Twin siblings care for an older horse that was taken from an abusive owner. They’re from a very horsey family- I gather the book is part of a series about these kids because not much information or background is given there’s just a lot of things it’s assumed the reader will know. That the kids have a handful of show ponies, the parents are both competitive riders, etc. Anyway, the children are put in charge of this old horse. They name him Charlie and under a veterinarian’s guidance, carefully nurse him back to health- dosing him with medicine, gradually exercising him, until he’s able to be ridden. Then they find out he’s terrified of approaching a simple jump in an exercise ring, but later discover he’ll readily jump natural obstacles out on trail rides. They grow very fond of Charlie and imagine he must have a distinguished history (before the abusive owner).
Soon after there’s a prestigious Hunt Trial, that uses teams (I don’t know much about this kind of thing). One of the horses goes lame and they’d have to withdraw, but the team owner has heard about Charlie and he’s a perfect color match to the other horses (I guess this is important). The parents are reluctant because the competition is rigorous, but finally they agree, and then it turns out the rider doesn’t want to be on a strange horse, so they let one of the kids go! He’s supposed to stop if the horse shows signs of strain, but doesn’t want to disappoint the team so continues even though it’s too much. The horse finishes the competition but has overdone it, so then he has another long convalescent period. Meanwhile the old horse caught some attention in the Hunt Trial, and an older gentleman comes asking for him, claims to have known Charlie in the past. Now the kids will finally know some of the horse’s individual history, but this also means they have to decide: will they keep him, or give him back to the previous owner?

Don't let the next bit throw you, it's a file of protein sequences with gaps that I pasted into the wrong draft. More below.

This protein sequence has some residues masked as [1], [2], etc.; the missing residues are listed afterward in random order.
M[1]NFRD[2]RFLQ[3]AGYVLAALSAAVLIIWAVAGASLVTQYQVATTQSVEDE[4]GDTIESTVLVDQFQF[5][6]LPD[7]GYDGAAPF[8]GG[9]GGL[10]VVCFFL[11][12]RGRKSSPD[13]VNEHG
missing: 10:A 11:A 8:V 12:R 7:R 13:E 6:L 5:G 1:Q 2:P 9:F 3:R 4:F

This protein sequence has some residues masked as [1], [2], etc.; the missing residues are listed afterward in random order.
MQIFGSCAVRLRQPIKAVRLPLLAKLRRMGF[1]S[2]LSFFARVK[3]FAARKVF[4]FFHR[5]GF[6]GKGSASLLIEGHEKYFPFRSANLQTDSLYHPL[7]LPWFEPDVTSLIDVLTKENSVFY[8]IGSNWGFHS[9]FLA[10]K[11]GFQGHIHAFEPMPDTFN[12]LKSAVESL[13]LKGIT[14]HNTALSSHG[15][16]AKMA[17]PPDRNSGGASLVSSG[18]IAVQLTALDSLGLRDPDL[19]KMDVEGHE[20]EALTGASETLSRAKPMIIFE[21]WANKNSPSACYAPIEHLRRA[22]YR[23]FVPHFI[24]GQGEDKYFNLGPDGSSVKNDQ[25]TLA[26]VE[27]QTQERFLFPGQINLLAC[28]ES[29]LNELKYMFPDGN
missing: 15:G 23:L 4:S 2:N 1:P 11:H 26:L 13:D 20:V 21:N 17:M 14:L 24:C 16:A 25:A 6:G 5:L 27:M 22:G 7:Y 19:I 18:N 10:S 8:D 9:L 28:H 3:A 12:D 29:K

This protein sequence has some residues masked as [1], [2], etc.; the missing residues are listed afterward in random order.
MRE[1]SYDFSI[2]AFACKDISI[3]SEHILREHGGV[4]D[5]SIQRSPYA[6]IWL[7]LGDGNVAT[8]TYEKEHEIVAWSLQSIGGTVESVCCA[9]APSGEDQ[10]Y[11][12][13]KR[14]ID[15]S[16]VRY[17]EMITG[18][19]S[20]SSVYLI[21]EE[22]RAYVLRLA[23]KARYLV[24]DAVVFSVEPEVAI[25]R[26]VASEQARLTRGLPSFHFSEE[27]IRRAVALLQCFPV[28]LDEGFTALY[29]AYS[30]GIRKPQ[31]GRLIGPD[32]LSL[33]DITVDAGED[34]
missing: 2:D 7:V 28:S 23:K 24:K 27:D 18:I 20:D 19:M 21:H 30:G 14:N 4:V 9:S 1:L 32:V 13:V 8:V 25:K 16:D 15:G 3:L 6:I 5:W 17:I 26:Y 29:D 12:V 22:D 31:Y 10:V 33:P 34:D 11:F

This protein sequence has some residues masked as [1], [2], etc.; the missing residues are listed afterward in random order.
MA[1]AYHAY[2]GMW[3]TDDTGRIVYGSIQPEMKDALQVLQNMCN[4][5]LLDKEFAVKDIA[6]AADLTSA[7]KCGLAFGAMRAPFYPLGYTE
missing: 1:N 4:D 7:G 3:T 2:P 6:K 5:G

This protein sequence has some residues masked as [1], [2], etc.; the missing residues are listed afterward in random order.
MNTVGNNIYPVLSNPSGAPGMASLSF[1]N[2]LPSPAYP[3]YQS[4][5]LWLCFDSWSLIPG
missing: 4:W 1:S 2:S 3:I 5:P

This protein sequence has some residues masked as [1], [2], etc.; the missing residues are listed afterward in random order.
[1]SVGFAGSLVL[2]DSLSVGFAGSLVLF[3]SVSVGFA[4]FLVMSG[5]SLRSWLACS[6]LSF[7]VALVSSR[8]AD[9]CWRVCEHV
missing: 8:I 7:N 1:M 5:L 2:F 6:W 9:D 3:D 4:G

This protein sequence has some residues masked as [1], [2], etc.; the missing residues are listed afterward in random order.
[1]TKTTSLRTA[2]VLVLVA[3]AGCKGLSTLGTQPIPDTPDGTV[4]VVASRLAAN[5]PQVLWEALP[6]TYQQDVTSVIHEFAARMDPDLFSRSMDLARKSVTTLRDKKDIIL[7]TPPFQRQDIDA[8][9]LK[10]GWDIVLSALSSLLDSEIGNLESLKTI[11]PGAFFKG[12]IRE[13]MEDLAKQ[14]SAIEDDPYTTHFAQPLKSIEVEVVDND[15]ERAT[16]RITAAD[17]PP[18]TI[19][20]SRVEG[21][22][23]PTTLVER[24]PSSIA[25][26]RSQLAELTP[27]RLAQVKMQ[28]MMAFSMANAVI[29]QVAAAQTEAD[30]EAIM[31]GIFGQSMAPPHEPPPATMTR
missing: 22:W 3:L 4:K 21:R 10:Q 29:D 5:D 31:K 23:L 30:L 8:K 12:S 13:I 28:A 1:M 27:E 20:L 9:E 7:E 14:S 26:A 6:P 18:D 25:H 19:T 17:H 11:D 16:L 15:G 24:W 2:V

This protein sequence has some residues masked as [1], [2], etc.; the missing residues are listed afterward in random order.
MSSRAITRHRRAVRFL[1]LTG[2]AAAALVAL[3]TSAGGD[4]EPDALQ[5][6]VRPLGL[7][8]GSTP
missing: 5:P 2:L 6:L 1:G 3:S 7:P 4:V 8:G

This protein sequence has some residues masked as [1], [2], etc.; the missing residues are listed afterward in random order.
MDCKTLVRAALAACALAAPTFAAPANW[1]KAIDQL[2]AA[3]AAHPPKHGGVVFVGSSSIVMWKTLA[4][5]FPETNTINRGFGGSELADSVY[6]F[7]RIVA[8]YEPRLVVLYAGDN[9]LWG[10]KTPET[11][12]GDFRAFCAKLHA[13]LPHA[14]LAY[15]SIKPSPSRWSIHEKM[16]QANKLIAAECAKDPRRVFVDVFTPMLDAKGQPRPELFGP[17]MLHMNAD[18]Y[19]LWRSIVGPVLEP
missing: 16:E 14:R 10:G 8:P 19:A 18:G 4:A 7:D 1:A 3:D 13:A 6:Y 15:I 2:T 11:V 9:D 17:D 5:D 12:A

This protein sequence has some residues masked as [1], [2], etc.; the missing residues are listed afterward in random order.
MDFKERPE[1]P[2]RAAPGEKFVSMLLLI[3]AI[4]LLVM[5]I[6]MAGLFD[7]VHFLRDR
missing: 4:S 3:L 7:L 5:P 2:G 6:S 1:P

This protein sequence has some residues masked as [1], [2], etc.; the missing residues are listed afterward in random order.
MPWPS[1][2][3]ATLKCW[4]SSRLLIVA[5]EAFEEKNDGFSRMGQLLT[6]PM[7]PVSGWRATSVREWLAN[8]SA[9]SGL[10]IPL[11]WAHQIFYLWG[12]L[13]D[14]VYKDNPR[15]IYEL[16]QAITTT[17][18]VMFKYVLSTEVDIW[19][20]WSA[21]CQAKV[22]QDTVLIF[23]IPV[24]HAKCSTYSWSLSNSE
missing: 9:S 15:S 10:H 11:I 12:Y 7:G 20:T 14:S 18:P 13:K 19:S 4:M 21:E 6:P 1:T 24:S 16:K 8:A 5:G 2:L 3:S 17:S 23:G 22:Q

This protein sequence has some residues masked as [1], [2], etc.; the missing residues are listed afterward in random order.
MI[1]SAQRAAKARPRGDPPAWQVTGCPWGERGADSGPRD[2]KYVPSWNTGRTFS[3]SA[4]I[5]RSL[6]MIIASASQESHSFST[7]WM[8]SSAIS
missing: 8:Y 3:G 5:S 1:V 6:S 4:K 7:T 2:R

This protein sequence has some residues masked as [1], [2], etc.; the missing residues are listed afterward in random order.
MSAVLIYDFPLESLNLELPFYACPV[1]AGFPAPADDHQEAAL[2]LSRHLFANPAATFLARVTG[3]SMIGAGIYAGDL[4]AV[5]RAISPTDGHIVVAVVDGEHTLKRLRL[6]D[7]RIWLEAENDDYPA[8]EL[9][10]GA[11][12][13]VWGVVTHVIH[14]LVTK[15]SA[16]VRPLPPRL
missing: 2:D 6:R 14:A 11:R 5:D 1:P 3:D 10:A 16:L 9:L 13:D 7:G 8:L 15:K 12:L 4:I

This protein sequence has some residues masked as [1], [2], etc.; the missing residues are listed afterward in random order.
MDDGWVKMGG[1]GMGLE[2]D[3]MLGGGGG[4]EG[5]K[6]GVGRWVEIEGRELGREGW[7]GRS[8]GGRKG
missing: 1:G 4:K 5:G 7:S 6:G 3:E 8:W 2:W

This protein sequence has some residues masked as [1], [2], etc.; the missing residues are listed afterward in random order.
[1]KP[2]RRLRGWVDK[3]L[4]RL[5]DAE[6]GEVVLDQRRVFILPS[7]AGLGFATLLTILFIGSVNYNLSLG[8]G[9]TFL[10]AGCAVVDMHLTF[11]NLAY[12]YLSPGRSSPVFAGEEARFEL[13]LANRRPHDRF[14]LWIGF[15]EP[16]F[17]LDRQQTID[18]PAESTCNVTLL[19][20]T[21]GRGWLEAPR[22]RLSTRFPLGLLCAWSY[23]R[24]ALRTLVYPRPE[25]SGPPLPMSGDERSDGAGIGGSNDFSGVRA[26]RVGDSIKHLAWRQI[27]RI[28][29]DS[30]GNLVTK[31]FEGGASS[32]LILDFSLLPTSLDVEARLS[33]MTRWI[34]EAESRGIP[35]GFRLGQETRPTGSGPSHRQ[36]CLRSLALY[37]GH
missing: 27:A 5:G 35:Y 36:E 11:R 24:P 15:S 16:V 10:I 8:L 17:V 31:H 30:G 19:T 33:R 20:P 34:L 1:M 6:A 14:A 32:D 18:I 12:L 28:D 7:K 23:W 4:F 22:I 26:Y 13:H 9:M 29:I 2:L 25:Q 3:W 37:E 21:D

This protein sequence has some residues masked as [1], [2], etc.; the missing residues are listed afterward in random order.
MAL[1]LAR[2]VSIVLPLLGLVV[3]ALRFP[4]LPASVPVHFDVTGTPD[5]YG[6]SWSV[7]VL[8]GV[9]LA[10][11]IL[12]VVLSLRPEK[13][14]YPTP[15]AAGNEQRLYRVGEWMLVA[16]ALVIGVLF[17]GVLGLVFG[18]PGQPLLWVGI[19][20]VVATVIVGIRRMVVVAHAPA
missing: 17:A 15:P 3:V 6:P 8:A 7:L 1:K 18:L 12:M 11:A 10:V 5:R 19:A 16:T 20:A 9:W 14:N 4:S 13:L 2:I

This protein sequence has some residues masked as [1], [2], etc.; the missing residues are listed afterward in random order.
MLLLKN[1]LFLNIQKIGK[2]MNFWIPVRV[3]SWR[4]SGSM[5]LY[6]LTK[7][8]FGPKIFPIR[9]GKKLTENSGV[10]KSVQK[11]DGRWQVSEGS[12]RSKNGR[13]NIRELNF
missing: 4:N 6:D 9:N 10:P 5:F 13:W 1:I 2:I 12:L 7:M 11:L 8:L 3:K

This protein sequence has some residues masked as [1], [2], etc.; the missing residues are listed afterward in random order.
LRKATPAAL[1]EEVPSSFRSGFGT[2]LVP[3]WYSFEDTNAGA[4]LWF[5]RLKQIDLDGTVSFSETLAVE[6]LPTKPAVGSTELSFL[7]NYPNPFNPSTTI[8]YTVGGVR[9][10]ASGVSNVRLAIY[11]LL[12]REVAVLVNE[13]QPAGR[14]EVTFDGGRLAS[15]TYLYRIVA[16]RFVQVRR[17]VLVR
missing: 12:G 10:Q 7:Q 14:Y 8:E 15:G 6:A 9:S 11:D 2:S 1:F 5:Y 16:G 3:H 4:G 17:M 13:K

This is a really nice horse story, and the admirable illustrations by Paul Brown are so crisp and expressive. I enjoyed it very much, although it moves at such a quick pace. It’s well-told, but the author doesn’t linger long on any details. I would really like to read more of her books- she wrote quite a few about these kids and their various ponies- but they’re not easy to find! (or afford, being rare). Mine is an ex-library book with very worn edges, torn pages, scribbles in various places and dogeared corners- so would be considered a “reading copy” only- but still I felt a bit faint when I looked online and saw a few prices. Well, another author to keep my eye out for now, when I’m at secondhand shops, library sales and the like! Maybe another beat-up one will come my way someday. Worn out just like this old horse was, but still good for a read.